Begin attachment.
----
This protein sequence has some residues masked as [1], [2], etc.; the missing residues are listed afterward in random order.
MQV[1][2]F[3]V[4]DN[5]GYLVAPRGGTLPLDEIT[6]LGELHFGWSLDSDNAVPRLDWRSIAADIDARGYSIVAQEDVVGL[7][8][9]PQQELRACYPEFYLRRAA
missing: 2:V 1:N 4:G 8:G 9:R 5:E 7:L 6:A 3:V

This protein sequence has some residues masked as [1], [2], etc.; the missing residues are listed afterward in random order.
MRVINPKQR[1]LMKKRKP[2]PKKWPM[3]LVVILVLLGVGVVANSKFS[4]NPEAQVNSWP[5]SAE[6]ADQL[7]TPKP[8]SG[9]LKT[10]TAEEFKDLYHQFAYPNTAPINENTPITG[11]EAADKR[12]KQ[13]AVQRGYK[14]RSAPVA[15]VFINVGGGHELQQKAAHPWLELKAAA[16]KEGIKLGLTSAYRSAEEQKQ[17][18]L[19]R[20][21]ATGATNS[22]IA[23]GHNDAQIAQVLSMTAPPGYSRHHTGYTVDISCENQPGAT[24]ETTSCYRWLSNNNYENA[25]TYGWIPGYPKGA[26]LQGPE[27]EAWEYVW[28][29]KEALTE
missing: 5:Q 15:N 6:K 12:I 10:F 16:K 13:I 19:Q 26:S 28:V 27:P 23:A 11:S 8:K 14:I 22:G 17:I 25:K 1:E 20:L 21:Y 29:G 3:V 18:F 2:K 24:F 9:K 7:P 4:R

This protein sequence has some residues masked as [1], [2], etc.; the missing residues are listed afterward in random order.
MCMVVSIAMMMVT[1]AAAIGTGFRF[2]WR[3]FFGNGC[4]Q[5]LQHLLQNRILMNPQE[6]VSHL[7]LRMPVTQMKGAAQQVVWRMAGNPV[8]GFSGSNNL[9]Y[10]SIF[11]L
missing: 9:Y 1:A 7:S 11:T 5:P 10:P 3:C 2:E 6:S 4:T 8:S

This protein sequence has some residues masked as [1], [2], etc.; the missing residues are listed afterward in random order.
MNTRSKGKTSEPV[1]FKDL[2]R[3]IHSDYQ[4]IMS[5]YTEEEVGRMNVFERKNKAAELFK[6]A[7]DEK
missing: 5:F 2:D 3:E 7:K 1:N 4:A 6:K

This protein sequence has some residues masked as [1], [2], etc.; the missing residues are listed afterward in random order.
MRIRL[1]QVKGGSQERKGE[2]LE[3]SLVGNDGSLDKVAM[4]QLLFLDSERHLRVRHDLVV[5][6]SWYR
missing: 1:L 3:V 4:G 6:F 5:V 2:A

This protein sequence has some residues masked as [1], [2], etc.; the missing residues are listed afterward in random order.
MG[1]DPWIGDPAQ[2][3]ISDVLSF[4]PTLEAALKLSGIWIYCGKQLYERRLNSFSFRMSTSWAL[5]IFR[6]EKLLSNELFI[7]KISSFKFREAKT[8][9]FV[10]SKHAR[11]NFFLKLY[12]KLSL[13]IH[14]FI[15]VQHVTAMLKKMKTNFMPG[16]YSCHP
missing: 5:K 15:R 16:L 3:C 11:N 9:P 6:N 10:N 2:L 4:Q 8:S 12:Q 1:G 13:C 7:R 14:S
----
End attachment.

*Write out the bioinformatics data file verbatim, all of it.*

This protein sequence has some residues masked as [1], [2], etc.; the missing residues are listed afterward in random order.
MQV[1][2]F[3]V[4]DN[5]GYLVAPRGGTLPLDEIT[6]LGELHFGWSLDSDNAVPRLDWRSIAADIDARGYSIVAQEDVVGL[7][8][9]PQQELRACYPEFYLRRAA
missing: 2:V 1:N 4:G 8:G 9:R 5:E 7:L 6:A 3:V

This protein sequence has some residues masked as [1], [2], etc.; the missing residues are listed afterward in random order.
MRVINPKQR[1]LMKKRKP[2]PKKWPM[3]LVVILVLLGVGVVANSKFS[4]NPEAQVNSWP[5]SAE[6]ADQL[7]TPKP[8]SG[9]LKT[10]TAEEFKDLYHQFAYPNTAPINENTPITG[11]EAADKR[12]KQ[13]AVQRGYK[14]RSAPVA[15]VFINVGGGHELQQKAAHPWLELKAAA[16]KEGIKLGLTSAYRSAEEQKQ[17][18]L[19]R[20][21]ATGATNS[22]IA[23]GHNDAQIAQVLSMTAPPGYSRHHTGYTVDISCENQPGAT[24]ETTSCYRWLSNNNYENA[25]TYGWIPGYPKGA[26]LQGPE[27]EAWEYVW[28][29]KEALTE
missing: 5:Q 15:N 6:K 12:I 10:F 16:K 13:I 19:Q 26:S 28:V 27:P 23:A 11:S 8:K 14:I 22:G 17:I 25:K 1:E 20:L 21:Y 29:G 3:V 18:F 2:K 24:F 9:K 7:P 4:R

This protein sequence has some residues masked as [1], [2], etc.; the missing residues are listed afterward in random order.
MCMVVSIAMMMVT[1]AAAIGTGFRF[2]WR[3]FFGNGC[4]Q[5]LQHLLQNRILMNPQE[6]VSHL[7]LRMPVTQMKGAAQQVVWRMAGNPV[8]GFSGSNNL[9]Y[10]SIF[11]L
missing: 9:Y 1:A 7:S 11:T 5:P 10:P 3:C 2:E 6:S 4:T 8:S

This protein sequence has some residues masked as [1], [2], etc.; the missing residues are listed afterward in random order.
MNTRSKGKTSEPV[1]FKDL[2]R[3]IHSDYQ[4]IMS[5]YTEEEVGRMNVFERKNKAAELFK[6]A[7]DEK
missing: 5:F 2:D 3:E 7:K 1:N 4:A 6:K

This protein sequence has some residues masked as [1], [2], etc.; the missing residues are listed afterward in random order.
MRIRL[1]QVKGGSQERKGE[2]LE[3]SLVGNDGSLDKVAM[4]QLLFLDSERHLRVRHDLVV[5][6]SWYR
missing: 1:L 3:V 4:G 6:F 5:V 2:A

This protein sequence has some residues masked as [1], [2], etc.; the missing residues are listed afterward in random order.
MG[1]DPWIGDPAQ[2][3]ISDVLSF[4]PTLEAALKLSGIWIYCGKQLYERRLNSFSFRMSTSWAL[5]IFR[6]EKLLSNELFI[7]KISSFKFREAKT[8][9]FV[10]SKHAR[11]NFFLKLY[12]KLSL[13]IH[14]FI[15]VQHVTAMLKKMKTNFMPG[16]YSCHP
missing: 5:K 15:R 16:L 3:C 11:N 9:P 6:N 10:N 2:L 4:Q 8:S 12:Q 1:G 13:C 7:R 14:S